Ever since the launch of ChatGPT and its rivals, opinions on the AI chatbot have been divided. While some feel it is vital and time-saving, a few others are concerned with people using AI to spread misinformation and plagiarize work. OpenAI, the company behind the viral AI bot ChatGPT and text-to-image generator DALL-E, has released a new AI Classifier tool to identify AI-written text. In an official press release, OpenAI details how the Classifier was trained, its limitations, and other metrics. Check out all the details below.
OpenAI’s Classifier Distinguishes AI Text from Human Writing
In a recent press release, the company detailed how this new AI Classifier tool is meant to help people in identifying AI text. The tool does that by receiving input from users and then running it through its trained data to classify it as AI or human-generated content.
The AI Classifier is a language model and has been trained on a dataset that comprises pairs of human and AI-written text on the same topic. OpenAI notes that human data has been collected from various sources that they believe to be written by humans. This text has been divided into prompts and responses upon which the AI text was generated to gather a full dataset.
The AI Classifier Isn’t Fully Reliable Yet
While the new tool is meant to ease our lives (especially teachers and professors) when it comes to AI, the company has clearly stated that the AI Classifier isn’t fully reliable and prone to errors. In the company’s internal evaluations, the classier correctly identified 26% of AI-written text as “likely AI-written”.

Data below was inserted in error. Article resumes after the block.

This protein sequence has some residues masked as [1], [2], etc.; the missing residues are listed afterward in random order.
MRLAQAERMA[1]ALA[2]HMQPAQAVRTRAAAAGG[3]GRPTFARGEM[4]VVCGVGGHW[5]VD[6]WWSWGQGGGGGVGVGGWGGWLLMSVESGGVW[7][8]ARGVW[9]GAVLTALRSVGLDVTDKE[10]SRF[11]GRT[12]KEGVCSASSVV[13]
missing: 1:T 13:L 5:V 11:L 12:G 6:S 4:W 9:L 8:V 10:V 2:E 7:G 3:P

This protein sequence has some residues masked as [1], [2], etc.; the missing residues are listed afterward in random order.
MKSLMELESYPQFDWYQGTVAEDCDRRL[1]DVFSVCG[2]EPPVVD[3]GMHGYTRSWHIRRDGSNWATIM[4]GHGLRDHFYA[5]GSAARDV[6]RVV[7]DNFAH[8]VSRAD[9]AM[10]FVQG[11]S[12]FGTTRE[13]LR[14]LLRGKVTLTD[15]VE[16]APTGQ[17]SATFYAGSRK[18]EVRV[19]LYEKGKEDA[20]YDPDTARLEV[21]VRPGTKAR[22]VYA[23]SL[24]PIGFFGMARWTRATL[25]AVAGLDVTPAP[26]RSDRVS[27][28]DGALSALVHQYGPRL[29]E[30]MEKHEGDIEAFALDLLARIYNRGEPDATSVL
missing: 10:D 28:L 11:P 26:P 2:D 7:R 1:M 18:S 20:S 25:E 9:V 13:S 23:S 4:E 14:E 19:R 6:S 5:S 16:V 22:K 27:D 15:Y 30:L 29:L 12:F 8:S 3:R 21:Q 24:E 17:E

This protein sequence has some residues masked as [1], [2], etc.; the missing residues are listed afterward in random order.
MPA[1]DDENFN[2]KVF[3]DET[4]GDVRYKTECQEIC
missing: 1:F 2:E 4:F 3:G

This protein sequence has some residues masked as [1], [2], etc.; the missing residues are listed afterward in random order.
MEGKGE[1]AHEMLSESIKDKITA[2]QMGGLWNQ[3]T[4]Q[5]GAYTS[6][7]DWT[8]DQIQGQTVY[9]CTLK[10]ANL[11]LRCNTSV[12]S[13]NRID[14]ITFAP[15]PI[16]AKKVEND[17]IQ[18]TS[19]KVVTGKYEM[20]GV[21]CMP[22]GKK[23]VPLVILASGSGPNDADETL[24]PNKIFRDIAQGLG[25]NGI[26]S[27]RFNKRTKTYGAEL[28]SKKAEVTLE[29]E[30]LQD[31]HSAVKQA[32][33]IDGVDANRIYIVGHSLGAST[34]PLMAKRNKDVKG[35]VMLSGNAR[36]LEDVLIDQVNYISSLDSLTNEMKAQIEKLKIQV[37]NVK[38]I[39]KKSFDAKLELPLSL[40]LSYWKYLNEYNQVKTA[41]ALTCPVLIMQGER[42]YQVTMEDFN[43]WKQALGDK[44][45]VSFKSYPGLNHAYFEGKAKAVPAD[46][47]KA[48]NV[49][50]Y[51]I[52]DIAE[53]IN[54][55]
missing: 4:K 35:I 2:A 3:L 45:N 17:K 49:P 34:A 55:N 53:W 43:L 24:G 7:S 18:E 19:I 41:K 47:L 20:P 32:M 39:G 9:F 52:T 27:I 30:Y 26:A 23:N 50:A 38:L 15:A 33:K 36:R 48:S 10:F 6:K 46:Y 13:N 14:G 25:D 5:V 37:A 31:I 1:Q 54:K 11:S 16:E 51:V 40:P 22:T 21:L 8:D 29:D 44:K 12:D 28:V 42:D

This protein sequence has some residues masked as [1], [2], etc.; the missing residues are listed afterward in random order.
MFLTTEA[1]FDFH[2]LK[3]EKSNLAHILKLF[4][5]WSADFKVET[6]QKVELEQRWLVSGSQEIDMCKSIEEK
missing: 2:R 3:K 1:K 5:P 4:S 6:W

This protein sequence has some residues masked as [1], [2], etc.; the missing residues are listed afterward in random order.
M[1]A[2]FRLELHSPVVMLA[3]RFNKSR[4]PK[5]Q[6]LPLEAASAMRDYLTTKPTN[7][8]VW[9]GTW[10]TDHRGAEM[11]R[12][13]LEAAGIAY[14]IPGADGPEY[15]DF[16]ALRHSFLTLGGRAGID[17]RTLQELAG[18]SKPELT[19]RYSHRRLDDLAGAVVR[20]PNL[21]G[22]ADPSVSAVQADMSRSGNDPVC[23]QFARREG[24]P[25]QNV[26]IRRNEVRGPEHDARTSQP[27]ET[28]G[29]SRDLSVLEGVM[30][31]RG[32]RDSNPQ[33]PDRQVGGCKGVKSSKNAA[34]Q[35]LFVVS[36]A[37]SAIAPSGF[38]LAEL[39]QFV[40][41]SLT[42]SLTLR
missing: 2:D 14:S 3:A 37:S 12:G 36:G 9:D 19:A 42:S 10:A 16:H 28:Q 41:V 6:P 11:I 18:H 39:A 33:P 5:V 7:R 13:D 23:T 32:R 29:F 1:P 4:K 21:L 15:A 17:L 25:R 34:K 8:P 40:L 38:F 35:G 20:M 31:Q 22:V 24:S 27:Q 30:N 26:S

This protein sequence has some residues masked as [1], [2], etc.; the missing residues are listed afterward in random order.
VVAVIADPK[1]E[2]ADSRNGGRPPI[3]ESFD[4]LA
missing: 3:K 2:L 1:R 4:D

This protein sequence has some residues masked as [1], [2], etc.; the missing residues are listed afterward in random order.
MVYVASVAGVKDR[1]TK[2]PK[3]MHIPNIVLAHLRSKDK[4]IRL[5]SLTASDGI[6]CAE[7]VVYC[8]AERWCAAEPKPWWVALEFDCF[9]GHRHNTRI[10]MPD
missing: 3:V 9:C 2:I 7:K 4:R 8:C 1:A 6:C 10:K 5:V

It further incorrectly identified 9% of the human text as AI-written. While the margin of error is fairly low, it is evident the Classifier is not foolproof. Furthermore, OpenAI mentions that it’s unreliable on short texts below 1,000 characters.
“Our classifier has a number of important limitations. It should not be used as a primary decision-making tool, but instead as a complement to other methods of determining the source of a piece of text.”OpenAI
The tool has some other limitations, including support for only English inputs, difficulty in predictable texts, and being poorly calibrated outside its training data. For all those reasons and more, this new AI Classifier should not be used as a primary decision making-tool just yet. However, as time passes, we can expect improvement as more data is fed to it.
How Does OpenAI Classifier Fare in Our Testing
OpenAI’s AI Text Classifier (website link) is an online tool that’s free to use. So, we decided to take it for a short spin, and it performs as well as you would expect at this stage. I tested out varying articles of moderate length from our website. These included news pieces and feature articles. After pasting the text and running the tool, we got the response “The Classifier considers the text to be very unlikely AI-generated.”
To test how well it works, I had ChatGPT write up a short story and used the Classifier to see if it could identify the story was written by its own AI sibling. Thankfully, it rendered the response that the text was “likely AI-generated”. I tried the same with some other texts like The Merchant of Venice by Shakespeare and the AI detected unlikely AI involvement.
As mentioned above, the OpenAI Classifier should get better as its dataset increases. However, even until that happens, you are free to use the tool and have fun with it. So what are your thoughts on AI text detectors? Do you feel they’re a necessity in 2023? Drop your two cents in the comments below.